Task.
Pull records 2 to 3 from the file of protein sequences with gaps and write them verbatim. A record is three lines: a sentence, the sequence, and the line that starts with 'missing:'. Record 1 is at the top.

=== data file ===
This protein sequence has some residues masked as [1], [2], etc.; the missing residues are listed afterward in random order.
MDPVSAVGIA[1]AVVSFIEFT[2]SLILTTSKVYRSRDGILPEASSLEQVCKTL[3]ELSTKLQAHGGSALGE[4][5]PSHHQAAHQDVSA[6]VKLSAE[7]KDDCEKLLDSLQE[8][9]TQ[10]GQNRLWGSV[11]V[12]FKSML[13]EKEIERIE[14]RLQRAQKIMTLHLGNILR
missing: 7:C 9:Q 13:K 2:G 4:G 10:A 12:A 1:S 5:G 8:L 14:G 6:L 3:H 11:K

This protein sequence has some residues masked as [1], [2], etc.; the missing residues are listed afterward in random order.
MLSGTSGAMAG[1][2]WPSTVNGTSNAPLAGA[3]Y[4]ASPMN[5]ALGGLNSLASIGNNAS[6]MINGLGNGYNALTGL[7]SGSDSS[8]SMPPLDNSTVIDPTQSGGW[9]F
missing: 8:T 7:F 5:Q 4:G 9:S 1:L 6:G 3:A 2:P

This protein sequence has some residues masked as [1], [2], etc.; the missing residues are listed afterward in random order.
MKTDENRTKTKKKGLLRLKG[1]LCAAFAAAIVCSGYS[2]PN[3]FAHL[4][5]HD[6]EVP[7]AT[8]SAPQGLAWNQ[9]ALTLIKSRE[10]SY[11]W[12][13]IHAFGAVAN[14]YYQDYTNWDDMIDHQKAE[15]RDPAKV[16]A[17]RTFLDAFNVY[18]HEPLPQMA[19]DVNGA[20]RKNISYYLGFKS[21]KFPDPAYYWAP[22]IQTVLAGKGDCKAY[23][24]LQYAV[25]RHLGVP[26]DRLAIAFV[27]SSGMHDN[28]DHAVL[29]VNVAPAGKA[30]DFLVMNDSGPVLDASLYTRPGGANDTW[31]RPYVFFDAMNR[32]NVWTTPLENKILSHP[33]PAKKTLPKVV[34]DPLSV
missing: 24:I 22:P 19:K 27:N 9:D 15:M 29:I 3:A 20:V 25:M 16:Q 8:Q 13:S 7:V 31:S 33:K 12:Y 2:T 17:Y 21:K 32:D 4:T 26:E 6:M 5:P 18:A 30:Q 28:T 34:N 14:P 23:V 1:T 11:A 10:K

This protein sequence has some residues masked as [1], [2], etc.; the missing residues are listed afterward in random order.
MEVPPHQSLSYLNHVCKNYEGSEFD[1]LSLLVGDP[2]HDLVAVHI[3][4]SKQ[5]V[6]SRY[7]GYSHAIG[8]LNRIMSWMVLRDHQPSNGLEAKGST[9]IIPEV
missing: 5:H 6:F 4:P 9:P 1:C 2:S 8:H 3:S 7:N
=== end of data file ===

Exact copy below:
This protein sequence has some residues masked as [1], [2], etc.; the missing residues are listed afterward in random order.
MLSGTSGAMAG[1][2]WPSTVNGTSNAPLAGA[3]Y[4]ASPMN[5]ALGGLNSLASIGNNAS[6]MINGLGNGYNALTGL[7]SGSDSS[8]SMPPLDNSTVIDPTQSGGW[9]F
missing: 8:T 7:F 5:Q 4:G 9:S 1:L 6:G 3:A 2:P

This protein sequence has some residues masked as [1], [2], etc.; the missing residues are listed afterward in random order.
MKTDENRTKTKKKGLLRLKG[1]LCAAFAAAIVCSGYS[2]PN[3]FAHL[4][5]HD[6]EVP[7]AT[8]SAPQGLAWNQ[9]ALTLIKSRE[10]SY[11]W[12][13]IHAFGAVAN[14]YYQDYTNWDDMIDHQKAE[15]RDPAKV[16]A[17]RTFLDAFNVY[18]HEPLPQMA[19]DVNGA[20]RKNISYYLGFKS[21]KFPDPAYYWAP[22]IQTVLAGKGDCKAY[23][24]LQYAV[25]RHLGVP[26]DRLAIAFV[27]SSGMHDN[28]DHAVL[29]VNVAPAGKA[30]DFLVMNDSGPVLDASLYTRPGGANDTW[31]RPYVFFDAMNR[32]NVWTTPLENKILSHP[33]PAKKTLPKVV[34]DPLSV
missing: 24:I 22:P 19:K 27:N 9:D 15:M 29:I 3:A 20:V 25:M 16:Q 8:Q 13:S 7:V 31:S 33:K 12:Y 2:T 17:Y 21:K 32:D 4:T 26:E 6:M 5:P 18:A 30:Q 28:T 34:N 14:P 23:V 1:T 11:A 10:K